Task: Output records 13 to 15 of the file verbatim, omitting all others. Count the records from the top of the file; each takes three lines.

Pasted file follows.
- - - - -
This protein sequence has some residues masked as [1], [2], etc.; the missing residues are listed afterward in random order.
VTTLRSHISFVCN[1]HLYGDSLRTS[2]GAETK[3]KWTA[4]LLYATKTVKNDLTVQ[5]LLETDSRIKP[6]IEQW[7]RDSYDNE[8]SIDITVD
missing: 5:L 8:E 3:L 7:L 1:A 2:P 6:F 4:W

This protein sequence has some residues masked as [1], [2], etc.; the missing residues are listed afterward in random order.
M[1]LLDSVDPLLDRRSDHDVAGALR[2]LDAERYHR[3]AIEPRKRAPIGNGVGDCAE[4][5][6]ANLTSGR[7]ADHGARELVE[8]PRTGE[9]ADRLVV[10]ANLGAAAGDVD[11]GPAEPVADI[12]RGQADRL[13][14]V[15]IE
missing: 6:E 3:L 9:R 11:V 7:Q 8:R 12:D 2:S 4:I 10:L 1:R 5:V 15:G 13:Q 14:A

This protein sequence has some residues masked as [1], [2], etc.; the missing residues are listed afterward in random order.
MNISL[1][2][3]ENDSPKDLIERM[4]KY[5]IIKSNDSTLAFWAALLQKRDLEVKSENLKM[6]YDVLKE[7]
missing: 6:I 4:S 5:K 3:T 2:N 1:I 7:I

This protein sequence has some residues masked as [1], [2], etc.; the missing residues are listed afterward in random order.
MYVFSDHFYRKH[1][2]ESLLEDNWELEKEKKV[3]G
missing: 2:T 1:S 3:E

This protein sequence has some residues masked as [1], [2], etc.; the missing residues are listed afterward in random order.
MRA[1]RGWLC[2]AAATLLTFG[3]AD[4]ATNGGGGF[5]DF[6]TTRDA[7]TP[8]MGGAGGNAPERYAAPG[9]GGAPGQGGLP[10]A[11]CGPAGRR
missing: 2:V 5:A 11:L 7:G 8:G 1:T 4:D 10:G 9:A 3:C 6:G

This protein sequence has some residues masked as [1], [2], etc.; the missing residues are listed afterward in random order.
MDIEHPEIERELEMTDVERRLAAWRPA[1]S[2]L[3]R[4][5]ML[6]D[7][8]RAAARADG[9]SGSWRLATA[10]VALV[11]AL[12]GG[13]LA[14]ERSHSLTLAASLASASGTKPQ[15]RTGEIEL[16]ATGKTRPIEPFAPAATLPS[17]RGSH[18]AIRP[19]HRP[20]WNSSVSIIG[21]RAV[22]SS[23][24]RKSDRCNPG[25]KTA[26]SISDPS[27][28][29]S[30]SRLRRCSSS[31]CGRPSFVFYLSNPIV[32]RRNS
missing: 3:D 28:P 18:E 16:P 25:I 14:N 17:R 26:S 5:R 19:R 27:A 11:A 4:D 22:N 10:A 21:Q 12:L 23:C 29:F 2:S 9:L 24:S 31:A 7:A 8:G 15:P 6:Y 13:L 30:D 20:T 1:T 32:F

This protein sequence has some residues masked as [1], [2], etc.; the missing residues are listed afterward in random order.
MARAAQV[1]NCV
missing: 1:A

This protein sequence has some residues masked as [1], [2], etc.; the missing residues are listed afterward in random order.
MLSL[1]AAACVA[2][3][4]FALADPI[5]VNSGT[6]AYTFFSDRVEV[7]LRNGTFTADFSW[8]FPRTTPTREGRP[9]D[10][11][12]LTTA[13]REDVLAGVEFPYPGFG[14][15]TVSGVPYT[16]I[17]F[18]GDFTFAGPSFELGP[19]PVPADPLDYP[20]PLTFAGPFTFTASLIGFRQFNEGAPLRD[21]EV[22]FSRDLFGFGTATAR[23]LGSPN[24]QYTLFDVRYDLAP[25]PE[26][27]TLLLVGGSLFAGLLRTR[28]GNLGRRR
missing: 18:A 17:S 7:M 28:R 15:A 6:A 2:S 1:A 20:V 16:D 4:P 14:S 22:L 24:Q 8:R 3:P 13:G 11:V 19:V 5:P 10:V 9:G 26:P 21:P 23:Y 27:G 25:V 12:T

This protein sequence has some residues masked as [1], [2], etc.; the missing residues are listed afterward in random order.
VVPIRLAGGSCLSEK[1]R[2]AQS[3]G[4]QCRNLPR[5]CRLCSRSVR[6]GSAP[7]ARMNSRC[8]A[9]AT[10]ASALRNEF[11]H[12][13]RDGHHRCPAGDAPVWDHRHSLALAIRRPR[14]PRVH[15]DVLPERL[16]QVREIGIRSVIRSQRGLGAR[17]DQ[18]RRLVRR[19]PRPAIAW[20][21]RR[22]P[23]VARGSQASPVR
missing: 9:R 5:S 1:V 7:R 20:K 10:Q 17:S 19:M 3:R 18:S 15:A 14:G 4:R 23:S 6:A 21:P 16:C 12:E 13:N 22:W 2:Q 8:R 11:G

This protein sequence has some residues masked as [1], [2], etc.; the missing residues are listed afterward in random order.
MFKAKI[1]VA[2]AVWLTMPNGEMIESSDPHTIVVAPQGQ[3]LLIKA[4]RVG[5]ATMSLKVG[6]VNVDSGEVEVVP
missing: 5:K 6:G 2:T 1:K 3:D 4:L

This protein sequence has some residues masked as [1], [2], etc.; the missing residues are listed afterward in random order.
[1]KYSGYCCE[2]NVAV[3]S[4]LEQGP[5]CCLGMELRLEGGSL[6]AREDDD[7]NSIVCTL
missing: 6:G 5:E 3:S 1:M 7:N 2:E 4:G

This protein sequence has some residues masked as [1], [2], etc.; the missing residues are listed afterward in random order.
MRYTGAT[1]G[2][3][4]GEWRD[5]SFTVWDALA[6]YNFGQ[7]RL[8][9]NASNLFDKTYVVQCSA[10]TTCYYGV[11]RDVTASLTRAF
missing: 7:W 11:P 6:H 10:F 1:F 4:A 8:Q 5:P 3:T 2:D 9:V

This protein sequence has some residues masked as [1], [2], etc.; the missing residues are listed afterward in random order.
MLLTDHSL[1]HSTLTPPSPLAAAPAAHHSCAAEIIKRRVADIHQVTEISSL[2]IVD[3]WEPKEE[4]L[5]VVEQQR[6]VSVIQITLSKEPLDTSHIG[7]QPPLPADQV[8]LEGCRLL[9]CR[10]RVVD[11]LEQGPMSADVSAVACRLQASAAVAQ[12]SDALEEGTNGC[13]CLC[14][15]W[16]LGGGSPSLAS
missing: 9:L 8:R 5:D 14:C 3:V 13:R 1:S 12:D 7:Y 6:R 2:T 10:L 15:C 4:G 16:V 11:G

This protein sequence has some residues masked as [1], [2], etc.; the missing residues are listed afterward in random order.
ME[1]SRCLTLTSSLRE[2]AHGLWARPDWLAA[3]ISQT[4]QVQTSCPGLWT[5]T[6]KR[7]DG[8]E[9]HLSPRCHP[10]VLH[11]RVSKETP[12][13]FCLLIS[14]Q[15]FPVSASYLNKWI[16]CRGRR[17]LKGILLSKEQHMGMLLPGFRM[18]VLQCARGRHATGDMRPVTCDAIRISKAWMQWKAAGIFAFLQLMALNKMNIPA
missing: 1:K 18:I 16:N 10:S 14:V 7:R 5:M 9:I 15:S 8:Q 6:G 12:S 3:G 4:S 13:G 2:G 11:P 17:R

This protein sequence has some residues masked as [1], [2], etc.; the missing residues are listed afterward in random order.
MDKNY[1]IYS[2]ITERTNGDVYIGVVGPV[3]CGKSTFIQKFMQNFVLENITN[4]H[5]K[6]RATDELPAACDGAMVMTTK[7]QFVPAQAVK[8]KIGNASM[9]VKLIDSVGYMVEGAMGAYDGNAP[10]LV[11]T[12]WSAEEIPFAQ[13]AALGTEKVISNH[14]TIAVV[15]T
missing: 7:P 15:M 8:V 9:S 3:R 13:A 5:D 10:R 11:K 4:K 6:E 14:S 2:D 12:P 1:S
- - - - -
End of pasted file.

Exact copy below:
This protein sequence has some residues masked as [1], [2], etc.; the missing residues are listed afterward in random order.
MLLTDHSL[1]HSTLTPPSPLAAAPAAHHSCAAEIIKRRVADIHQVTEISSL[2]IVD[3]WEPKEE[4]L[5]VVEQQR[6]VSVIQITLSKEPLDTSHIG[7]QPPLPADQV[8]LEGCRLL[9]CR[10]RVVD[11]LEQGPMSADVSAVACRLQASAAVAQ[12]SDALEEGTNGC[13]CLC[14][15]W[16]LGGGSPSLAS
missing: 9:L 8:R 5:D 14:C 3:V 13:R 1:S 12:D 7:Y 6:R 2:T 10:L 15:C 4:G 16:V 11:G

This protein sequence has some residues masked as [1], [2], etc.; the missing residues are listed afterward in random order.
ME[1]SRCLTLTSSLRE[2]AHGLWARPDWLAA[3]ISQT[4]QVQTSCPGLWT[5]T[6]KR[7]DG[8]E[9]HLSPRCHP[10]VLH[11]RVSKETP[12][13]FCLLIS[14]Q[15]FPVSASYLNKWI[16]CRGRR[17]LKGILLSKEQHMGMLLPGFRM[18]VLQCARGRHATGDMRPVTCDAIRISKAWMQWKAAGIFAFLQLMALNKMNIPA
missing: 1:K 18:I 16:N 10:S 14:V 7:R 5:M 9:I 15:S 8:Q 6:G 12:S 3:G 4:S 13:G 2:G 11:P 17:R

This protein sequence has some residues masked as [1], [2], etc.; the missing residues are listed afterward in random order.
MDKNY[1]IYS[2]ITERTNGDVYIGVVGPV[3]CGKSTFIQKFMQNFVLENITN[4]H[5]K[6]RATDELPAACDGAMVMTTK[7]QFVPAQAVK[8]KIGNASM[9]VKLIDSVGYMVEGAMGAYDGNAP[10]LV[11]T[12]WSAEEIPFAQ[13]AALGTEKVISNH[14]TIAVV[15]T
missing: 7:P 15:M 8:V 9:S 3:R 13:A 5:D 10:R 11:K 4:K 6:E 14:S 2:D 12:P 1:S